Another remarkable thing about Linda was her ability to manage a crisis when she needed to, and to turn it into a hilarious story for re-telling at parties years afterwards.  Shortly after we arrived in Nashville and began unpacking my stuff, I suffered a bloody accident involving a frameless mirror that somehow dissolved into shards into the side of my hand.  I looked at the blood, started to feel dizzy and sat down on the lid of the toilet in my tiny bathroom, calling out for Linda that we might need to find the local Emergency room.  Linda called 911 for directions to the ER and was told that the operator could not give directions; she could only dispatch medical help or not.  Within minutes, there were 2 large, muscle-bound firemen squeezing themselves into my bathroom which was no larger than the back seat of an average car, trying to figure out what damage I'd done to my hand and whether or not they'd need to perform life-saving maneuvers.  It turned out to be a nasty cut to the side of my hand, needing stitches, but not life-threatening. Linda's friendly chatting-up of the firemen led to them offering to LEAD us to the emergency room, rather than transport me in the ambulance, saving me at least $500 in medical costs.  There was a six-hour wait in the emergency room, due to the busy holiday weekend, and I ended up having my stitches done while sitting on a gurney in a corridor, with a policeman holding my uninjured hand as the doctor stitched my injured hand and I whimpered at the pain. 

Linda's re-telling of the story starts with "Do you remember when you ended up with two hunky firemen all to yourself in the bathroom, and then got to hold hands with a cute cop? " 
Armed with maps and yellow pages (in those pre-internet days when information came from paper), Linda helped me find all the vital stuff in Nashville.

A few hours later...
A couple years later, Linda used her vacation time to fly to Nashville with another of our mutual friends to spend an entire week before my wedding, finishing the last-minute shopping and preparations, and finding ways to get into memorable silliness during a week that could have been nerve-wracking.  It is because of Linda's gift for recording and memorializing fun times, that I have photos of us horsing around at Uncle Budel's Biblical Mini-Golf, and mugging for photos in silly hats in the hand-craft stores in Bellbuckle and War Trace, Tennessee.  Linda had a gift for finding the special moment, and making sure that people felt included.  She made sure that she introduced herself to and spent time with my fiance, my family members, my bridesmaids from out of state, my friends and work colleagues.  All these people were strangers to her at the beginning of that week, but not for long.  Linda recorded the week of fun in photos.   This was in the days before digital cameras-- each click of the shutter cost you something.  From that, she crafted an album that captures that week leading up to the big day itself, along with shots of the wedding reception from her own fun-filled perspective.  I am eternally grateful that others occasionally grabbed the camera and made Linda pose in some of the shots as well.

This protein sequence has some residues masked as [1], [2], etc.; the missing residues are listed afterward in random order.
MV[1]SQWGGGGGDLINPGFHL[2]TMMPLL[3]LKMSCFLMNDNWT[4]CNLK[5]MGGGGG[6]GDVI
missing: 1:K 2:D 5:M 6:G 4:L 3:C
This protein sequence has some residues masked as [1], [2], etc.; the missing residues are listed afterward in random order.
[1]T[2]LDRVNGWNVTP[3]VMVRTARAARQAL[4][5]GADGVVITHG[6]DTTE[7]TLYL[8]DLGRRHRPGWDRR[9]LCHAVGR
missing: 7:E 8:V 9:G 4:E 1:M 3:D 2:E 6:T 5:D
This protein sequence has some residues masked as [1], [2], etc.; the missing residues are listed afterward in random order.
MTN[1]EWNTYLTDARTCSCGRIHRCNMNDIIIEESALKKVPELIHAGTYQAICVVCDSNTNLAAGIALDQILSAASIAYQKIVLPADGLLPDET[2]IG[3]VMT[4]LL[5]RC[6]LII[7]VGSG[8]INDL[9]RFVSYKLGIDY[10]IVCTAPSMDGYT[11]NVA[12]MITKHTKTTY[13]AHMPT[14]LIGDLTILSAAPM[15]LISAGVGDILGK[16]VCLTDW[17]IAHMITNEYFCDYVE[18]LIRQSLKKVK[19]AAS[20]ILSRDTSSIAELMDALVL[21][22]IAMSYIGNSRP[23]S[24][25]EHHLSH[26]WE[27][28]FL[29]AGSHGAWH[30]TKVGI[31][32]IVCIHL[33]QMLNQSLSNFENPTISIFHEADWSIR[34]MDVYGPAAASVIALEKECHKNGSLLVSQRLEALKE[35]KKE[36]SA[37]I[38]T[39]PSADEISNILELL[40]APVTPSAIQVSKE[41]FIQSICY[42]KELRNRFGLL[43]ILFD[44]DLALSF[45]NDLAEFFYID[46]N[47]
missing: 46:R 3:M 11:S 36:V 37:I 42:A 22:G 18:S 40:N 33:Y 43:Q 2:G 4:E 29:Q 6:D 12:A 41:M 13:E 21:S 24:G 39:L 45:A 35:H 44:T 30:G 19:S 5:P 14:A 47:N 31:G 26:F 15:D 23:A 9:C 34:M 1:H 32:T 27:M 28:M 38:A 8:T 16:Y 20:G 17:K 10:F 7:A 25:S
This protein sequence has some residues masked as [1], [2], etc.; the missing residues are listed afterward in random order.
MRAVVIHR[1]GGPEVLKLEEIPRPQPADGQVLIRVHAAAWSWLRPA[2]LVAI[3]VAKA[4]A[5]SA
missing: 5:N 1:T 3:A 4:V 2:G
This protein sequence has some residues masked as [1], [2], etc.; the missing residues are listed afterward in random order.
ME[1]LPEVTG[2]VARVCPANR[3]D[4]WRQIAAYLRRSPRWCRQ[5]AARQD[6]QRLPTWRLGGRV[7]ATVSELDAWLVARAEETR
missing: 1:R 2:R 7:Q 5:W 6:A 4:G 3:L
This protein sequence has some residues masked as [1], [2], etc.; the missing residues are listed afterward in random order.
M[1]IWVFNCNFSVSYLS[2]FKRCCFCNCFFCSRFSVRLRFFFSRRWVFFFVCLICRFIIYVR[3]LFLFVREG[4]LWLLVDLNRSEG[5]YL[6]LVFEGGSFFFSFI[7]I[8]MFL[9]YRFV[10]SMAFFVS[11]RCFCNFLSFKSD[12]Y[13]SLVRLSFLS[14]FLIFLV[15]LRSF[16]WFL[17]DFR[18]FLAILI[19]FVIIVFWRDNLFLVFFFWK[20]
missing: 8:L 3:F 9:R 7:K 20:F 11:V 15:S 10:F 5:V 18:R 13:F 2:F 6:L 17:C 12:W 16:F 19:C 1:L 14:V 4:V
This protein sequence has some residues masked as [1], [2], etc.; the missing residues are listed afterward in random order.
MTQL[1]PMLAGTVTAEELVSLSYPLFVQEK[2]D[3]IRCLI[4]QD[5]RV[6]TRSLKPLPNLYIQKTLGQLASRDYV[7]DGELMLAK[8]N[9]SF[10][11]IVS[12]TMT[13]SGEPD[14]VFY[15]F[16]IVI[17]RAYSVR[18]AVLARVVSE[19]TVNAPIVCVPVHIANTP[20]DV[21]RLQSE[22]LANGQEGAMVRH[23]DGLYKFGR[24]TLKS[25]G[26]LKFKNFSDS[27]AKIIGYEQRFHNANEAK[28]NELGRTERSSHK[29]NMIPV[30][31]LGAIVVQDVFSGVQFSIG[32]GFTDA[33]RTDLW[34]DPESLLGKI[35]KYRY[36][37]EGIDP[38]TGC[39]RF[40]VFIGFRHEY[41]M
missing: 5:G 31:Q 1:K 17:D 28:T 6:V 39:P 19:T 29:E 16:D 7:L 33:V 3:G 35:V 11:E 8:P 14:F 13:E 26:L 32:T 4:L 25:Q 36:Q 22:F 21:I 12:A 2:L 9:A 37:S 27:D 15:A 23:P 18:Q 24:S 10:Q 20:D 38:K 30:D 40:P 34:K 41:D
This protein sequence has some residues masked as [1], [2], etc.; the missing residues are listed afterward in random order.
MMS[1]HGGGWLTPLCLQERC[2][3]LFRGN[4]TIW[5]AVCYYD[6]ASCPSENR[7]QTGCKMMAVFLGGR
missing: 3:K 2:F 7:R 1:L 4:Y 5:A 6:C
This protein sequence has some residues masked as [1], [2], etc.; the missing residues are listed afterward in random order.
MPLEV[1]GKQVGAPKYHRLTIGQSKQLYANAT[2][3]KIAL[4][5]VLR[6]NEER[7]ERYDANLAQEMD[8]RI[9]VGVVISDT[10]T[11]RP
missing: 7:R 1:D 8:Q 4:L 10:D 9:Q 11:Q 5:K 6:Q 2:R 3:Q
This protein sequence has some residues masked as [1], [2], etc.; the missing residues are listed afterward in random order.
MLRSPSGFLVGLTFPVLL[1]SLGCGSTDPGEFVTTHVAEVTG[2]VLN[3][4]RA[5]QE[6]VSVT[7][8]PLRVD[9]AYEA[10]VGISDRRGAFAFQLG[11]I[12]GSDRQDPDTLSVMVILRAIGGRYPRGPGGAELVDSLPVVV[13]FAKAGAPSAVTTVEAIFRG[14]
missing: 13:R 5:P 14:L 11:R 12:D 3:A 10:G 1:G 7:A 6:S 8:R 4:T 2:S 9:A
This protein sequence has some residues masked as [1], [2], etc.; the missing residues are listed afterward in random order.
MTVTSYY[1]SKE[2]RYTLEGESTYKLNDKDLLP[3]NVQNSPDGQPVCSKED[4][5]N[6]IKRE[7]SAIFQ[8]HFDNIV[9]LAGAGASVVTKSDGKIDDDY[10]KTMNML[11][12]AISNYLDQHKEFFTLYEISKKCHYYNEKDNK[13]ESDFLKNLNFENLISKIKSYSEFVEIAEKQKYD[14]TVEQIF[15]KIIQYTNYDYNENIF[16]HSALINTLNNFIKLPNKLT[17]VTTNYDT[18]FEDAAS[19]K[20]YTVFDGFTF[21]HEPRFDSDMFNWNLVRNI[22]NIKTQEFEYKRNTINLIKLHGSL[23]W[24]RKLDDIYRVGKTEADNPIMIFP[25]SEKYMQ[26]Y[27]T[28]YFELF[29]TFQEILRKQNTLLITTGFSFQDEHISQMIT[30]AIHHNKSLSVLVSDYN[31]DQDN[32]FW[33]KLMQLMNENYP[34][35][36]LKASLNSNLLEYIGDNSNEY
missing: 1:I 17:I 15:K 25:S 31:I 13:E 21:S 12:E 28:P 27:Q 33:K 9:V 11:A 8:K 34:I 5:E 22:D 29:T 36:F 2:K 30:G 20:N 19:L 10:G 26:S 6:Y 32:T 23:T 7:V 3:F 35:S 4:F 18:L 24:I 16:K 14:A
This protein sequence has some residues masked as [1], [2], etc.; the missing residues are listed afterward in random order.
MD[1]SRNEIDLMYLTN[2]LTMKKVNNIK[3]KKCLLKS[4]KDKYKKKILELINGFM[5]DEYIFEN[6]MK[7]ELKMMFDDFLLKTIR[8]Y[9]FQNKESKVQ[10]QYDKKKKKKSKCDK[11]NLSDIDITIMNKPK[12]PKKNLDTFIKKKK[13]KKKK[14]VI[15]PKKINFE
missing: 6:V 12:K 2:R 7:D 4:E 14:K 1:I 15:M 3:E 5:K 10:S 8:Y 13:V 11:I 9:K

Linda spotted the odd moments with a smile

More oddness that day, with a smile.

Who else would capture normally dignified New Englanders getting down with their bad selfs?  :-)

My students and colleagues not exactly posing for the camera

Only in Nashville: playing mini-golf amid wooden cut-outs of Biblical figures

Linda either created the silliness or just captured it. 

Note that there are only 2 beers on that table, and neither are Linda's.  Her brand of fun didn't need any accelerants :-) 
These two shared a bond of an eye for beauty.  Little flower-girl Nikki left this earth far too young a couple of years ago, but at least she's there to offer Linda a flower on her first day in Heaven. 

Linda made her own bridesmaid's dress for the wedding, but saved the fun of hemming it until she had help. 

These two who had never met before the wedding, serenaded me on the way to church with "Goin' to the Chapel..."

This hole was "The Fruit of the Spirit"... love, joy, peace, patience, gentleness, kindness, goodness and self-control... Well, we got most of them, right? 
Losing Linda yesterday made me glad that we'd had a few conversations lately in which I got to tell her how important she is to me, and how much I loved her.  No one had any idea, even after her cancer diagnosis in May, that she'd be gone so soon, but in true Linda style, she'd wasted no time in making sure that her friends and family knew how much she loved them, too.